me-dehydrochebulate gave significant difference (P<0.05) and higher inhibition than rutin and BHT. The results (Figure.2) indicated that the three compounds have noticeable effect on scavenging free radicals. However, compound 1, 2-Benzenedicarboxylic acids; Bis(2-ethylhexyl) ester did not show any degree of inhibition. Free radical scavenging activity was also increased with concentation. There was no significant difference between the activity of quercetin and gallic acid. However, the difference in activity of quercetin and Rutin was significant (P< 0.05) due to steric hindrance [13]. In the PMS/NADH-NBT system (non-enzymic method), superoxide anion derived from dissolved oxygen by PMS/NADH coupling reaction reduces NBT. The decrease of absorbance at 556 nm with antioxidants thus indicated the consumption of superoxide anion in the reaction mixture (antioxidant). In this experiment all the compounds except 1, 2-benzene carboxylic acid bis(2-ethylhexyl) ester inhibited the reduction of NBT, (Fig. 3). Quercetin exhibited inhibition of

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quercetin rutin gallic acid BHT Me dehydrochebulate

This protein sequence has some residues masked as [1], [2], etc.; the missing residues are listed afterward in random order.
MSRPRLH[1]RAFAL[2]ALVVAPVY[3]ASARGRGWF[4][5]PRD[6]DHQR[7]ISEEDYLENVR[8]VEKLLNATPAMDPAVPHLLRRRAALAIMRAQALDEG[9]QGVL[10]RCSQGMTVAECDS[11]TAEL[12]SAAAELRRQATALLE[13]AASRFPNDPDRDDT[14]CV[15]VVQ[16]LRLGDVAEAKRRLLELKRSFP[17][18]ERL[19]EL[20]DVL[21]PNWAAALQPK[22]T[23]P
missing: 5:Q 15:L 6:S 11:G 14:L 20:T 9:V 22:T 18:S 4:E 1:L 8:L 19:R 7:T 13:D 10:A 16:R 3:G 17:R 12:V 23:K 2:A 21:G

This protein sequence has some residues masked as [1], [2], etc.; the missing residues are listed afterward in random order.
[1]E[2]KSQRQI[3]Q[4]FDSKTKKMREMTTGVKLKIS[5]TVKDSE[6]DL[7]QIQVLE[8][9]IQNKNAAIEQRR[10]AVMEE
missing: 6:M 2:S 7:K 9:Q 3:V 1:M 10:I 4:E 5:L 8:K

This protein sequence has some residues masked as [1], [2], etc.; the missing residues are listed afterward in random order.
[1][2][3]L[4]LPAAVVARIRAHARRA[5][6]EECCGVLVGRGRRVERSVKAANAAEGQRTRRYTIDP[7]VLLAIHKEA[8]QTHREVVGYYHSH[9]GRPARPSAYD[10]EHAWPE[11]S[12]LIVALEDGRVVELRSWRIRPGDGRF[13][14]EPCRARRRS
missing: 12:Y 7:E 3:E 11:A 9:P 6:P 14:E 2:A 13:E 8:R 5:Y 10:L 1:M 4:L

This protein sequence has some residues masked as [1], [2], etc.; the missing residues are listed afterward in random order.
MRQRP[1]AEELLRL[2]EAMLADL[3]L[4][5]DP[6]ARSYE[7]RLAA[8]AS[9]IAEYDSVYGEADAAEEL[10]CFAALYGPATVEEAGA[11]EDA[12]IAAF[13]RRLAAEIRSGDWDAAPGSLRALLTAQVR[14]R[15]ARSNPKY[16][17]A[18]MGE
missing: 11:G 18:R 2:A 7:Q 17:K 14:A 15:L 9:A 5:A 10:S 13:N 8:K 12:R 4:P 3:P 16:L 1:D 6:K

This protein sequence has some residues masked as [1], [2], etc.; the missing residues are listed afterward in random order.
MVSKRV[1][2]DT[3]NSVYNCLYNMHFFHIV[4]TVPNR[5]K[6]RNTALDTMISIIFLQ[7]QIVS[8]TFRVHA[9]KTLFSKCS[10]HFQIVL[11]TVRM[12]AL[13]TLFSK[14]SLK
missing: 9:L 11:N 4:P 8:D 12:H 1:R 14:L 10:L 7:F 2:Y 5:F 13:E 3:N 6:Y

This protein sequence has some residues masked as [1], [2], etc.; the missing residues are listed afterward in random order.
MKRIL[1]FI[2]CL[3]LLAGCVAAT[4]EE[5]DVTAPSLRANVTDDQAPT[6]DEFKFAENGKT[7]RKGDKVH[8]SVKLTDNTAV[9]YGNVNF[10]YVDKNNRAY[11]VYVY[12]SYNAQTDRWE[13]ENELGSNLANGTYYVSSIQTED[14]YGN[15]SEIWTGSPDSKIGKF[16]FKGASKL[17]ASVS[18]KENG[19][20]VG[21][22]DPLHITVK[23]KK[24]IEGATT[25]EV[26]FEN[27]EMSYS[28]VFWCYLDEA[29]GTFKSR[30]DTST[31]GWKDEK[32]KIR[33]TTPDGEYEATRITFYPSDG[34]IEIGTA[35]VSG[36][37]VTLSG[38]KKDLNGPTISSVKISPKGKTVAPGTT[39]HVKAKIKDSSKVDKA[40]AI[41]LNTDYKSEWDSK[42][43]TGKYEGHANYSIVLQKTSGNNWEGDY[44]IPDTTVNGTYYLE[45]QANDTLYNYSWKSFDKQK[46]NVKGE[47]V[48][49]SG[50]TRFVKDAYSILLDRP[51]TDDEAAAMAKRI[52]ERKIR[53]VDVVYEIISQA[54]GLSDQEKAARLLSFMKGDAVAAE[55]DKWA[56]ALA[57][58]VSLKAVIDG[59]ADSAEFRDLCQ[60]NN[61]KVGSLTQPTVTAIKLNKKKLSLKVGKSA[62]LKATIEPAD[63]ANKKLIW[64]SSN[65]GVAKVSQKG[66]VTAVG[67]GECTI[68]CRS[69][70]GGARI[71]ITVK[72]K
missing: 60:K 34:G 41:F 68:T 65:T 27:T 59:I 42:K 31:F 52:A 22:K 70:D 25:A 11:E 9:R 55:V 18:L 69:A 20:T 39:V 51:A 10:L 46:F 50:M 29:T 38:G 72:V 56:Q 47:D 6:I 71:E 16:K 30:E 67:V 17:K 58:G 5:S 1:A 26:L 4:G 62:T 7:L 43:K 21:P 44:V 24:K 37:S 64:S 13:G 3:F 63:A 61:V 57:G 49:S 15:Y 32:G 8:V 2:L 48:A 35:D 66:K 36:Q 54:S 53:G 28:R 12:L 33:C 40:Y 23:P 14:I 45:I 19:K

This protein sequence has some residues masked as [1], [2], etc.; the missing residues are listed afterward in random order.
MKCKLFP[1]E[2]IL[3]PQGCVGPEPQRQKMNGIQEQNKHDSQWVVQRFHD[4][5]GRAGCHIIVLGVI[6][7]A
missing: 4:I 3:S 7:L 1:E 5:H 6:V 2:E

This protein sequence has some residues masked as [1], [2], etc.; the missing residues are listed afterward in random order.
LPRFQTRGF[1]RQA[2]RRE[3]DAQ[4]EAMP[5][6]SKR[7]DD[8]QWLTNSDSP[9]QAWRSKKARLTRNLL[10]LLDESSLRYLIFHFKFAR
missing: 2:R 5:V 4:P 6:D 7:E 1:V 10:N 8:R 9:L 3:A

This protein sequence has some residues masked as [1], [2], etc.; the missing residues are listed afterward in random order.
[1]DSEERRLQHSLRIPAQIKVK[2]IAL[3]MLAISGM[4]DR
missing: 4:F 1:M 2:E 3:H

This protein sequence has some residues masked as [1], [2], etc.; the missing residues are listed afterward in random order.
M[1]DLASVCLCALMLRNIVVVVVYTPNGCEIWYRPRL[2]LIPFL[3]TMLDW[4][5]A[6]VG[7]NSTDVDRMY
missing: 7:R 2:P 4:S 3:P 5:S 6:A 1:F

100 80 60 40 20 0 0 2 4 6

Inhibition (%)

bis(2ethylhexyle)Phthalate

concentration µg/ml

Figure 2. Free radical scavenging activity of isolated compounds (DPPH assay).

Results are mean ± SD (n=3)

86.8% of xanthine oxidase while other compounds did not show any measurable inhibition (Fig. 4).The compounds isolated from methanol extract of Phyllanthus niruri (dukung anak), showed strong antioxidant activity power in -carotene bleaching, DPPH radical and superoxide anion scavenging, when compared to standards. Quercetine exhibited inhibition of xanthine oxidase and uric acid formation which is considered as one of the factors responsible for kidney stone formation.

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quercetin

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120 100

Inhibition( %)

gallic acid Me dehydrochebulate bis(2-ethylhexyl phthalate) BHT

80 60 40 20 0 0.557 0.714 1.071 1.25 2.5

Concentration µg/ml

Figure 3. Antioxidant activity of the isolated compounds as scavengers of superoxide anions. Results are mean ± SD (n=3)

100 80

Inhib ition %

quercetin

Xanthine oxidaseinhibitionacid gallic activity 60

40 20 0 10

Concentration µg/ml bis(2ethylhexyl)phth alate allopurinol

20

30

Xanthine oxidase inhibition activity

Figure 4. Xanthine oxidase inhibition activity of the isolated compounds.

Results are means ± SD (n=3)

As. J. Food Ag-Ind. 2009, 2(03), 373-381 Conclusion